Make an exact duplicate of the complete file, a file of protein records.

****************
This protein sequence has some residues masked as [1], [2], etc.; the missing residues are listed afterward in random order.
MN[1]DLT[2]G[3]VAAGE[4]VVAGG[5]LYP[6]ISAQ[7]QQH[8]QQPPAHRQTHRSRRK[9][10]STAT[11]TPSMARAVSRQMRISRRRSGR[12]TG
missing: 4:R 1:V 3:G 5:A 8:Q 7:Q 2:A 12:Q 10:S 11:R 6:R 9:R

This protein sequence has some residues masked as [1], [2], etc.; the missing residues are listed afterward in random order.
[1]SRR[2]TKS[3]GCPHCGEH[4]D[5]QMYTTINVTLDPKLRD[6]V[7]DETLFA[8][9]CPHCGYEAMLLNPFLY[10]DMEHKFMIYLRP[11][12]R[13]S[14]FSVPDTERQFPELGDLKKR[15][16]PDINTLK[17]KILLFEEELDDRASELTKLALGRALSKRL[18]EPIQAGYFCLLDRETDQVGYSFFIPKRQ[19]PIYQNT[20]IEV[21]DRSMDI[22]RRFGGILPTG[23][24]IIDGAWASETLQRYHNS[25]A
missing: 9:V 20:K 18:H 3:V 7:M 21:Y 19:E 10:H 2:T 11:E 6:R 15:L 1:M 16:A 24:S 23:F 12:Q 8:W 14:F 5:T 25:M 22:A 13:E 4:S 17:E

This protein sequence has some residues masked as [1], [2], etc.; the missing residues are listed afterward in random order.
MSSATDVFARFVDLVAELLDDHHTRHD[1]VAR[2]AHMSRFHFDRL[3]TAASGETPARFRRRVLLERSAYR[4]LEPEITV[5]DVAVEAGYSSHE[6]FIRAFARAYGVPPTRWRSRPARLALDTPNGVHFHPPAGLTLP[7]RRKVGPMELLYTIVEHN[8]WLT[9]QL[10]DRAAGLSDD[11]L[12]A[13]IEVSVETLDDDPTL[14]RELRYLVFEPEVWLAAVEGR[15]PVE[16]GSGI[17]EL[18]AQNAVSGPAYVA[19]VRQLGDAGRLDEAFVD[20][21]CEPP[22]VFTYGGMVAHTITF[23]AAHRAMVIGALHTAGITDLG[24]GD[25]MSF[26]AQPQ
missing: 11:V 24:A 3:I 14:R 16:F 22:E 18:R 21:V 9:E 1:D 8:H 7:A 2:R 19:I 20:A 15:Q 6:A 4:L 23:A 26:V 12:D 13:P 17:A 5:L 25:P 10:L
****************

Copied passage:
This protein sequence has some residues masked as [1], [2], etc.; the missing residues are listed afterward in random order.
MN[1]DLT[2]G[3]VAAGE[4]VVAGG[5]LYP[6]ISAQ[7]QQH[8]QQPPAHRQTHRSRRK[9][10]STAT[11]TPSMARAVSRQMRISRRRSGR[12]TG
missing: 4:R 1:V 3:G 5:A 8:Q 7:Q 2:A 12:Q 10:S 11:R 6:R 9:R

This protein sequence has some residues masked as [1], [2], etc.; the missing residues are listed afterward in random order.
[1]SRR[2]TKS[3]GCPHCGEH[4]D[5]QMYTTINVTLDPKLRD[6]V[7]DETLFA[8][9]CPHCGYEAMLLNPFLY[10]DMEHKFMIYLRP[11][12]R[13]S[14]FSVPDTERQFPELGDLKKR[15][16]PDINTLK[17]KILLFEEELDDRASELTKLALGRALSKRL[18]EPIQAGYFCLLDRETDQVGYSFFIPKRQ[19]PIYQNT[20]IEV[21]DRSMDI[22]RRFGGILPTG[23][24]IIDGAWASETLQRYHNS[25]A
missing: 9:V 20:K 18:H 3:V 7:M 21:Y 19:E 10:H 2:T 11:E 6:R 15:L 1:M 16:A 24:S 23:F 12:Q 8:W 14:F 5:T 25:M 22:A 13:E 4:S 17:E

This protein sequence has some residues masked as [1], [2], etc.; the missing residues are listed afterward in random order.
MSSATDVFARFVDLVAELLDDHHTRHD[1]VAR[2]AHMSRFHFDRL[3]TAASGETPARFRRRVLLERSAYR[4]LEPEITV[5]DVAVEAGYSSHE[6]FIRAFARAYGVPPTRWRSRPARLALDTPNGVHFHPPAGLTLP[7]RRKVGPMELLYTIVEHN[8]WLT[9]QL[10]DRAAGLSDD[11]L[12]A[13]IEVSVETLDDDPTL[14]RELRYLVFEPEVWLAAVEGR[15]PVE[16]GSGI[17]EL[18]AQNAVSGPAYVA[19]VRQLGDAGRLDEAFVD[20][21]CEPP[22]VFTYGGMVAHTITF[23]AAHRAMVIGALHTAGITDLG[24]GD[25]MSF[26]AQPQ
missing: 11:V 24:A 3:I 14:R 16:F 22:E 18:R 21:V 9:E 1:D 8:H 7:A 2:R 19:I 20:A 15:Q 6:A 4:L 23:A 26:V 12:D 13:P 17:A 5:L 25:P 10:L